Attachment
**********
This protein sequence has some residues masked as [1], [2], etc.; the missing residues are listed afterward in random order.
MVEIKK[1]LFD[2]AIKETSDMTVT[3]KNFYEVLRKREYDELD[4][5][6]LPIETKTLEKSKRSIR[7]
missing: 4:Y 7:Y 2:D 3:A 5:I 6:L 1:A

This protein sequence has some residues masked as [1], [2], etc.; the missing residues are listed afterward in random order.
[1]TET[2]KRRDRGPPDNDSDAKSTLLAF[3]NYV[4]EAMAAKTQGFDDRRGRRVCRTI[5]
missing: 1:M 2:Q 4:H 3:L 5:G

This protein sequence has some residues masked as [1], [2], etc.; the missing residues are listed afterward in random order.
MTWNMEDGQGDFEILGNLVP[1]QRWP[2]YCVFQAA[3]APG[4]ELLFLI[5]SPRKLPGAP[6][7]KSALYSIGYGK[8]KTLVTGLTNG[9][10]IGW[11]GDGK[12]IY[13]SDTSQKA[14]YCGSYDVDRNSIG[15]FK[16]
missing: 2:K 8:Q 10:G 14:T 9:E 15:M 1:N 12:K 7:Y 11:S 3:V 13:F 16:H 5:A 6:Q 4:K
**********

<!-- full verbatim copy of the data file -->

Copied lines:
This protein sequence has some residues masked as [1], [2], etc.; the missing residues are listed afterward in random order.
MVEIKK[1]LFD[2]AIKETSDMTVT[3]KNFYEVLRKREYDELD[4][5][6]LPIETKTLEKSKRSIR[7]
missing: 4:Y 7:Y 2:D 3:A 5:I 6:L 1:A

This protein sequence has some residues masked as [1], [2], etc.; the missing residues are listed afterward in random order.
[1]TET[2]KRRDRGPPDNDSDAKSTLLAF[3]NYV[4]EAMAAKTQGFDDRRGRRVCRTI[5]
missing: 1:M 2:Q 4:H 3:L 5:G

This protein sequence has some residues masked as [1], [2], etc.; the missing residues are listed afterward in random order.
MTWNMEDGQGDFEILGNLVP[1]QRWP[2]YCVFQAA[3]APG[4]ELLFLI[5]SPRKLPGAP[6][7]KSALYSIGYGK[8]KTLVTGLTNG[9][10]IGW[11]GDGK[12]IY[13]SDTSQKA[14]YCGSYDVDRNSIG[15]FK[16]
missing: 2:K 8:Q 10:G 14:T 9:E 15:M 1:N 12:K 7:Y 11:S 3:V 13:F 16:H 5:A 6:Q 4:K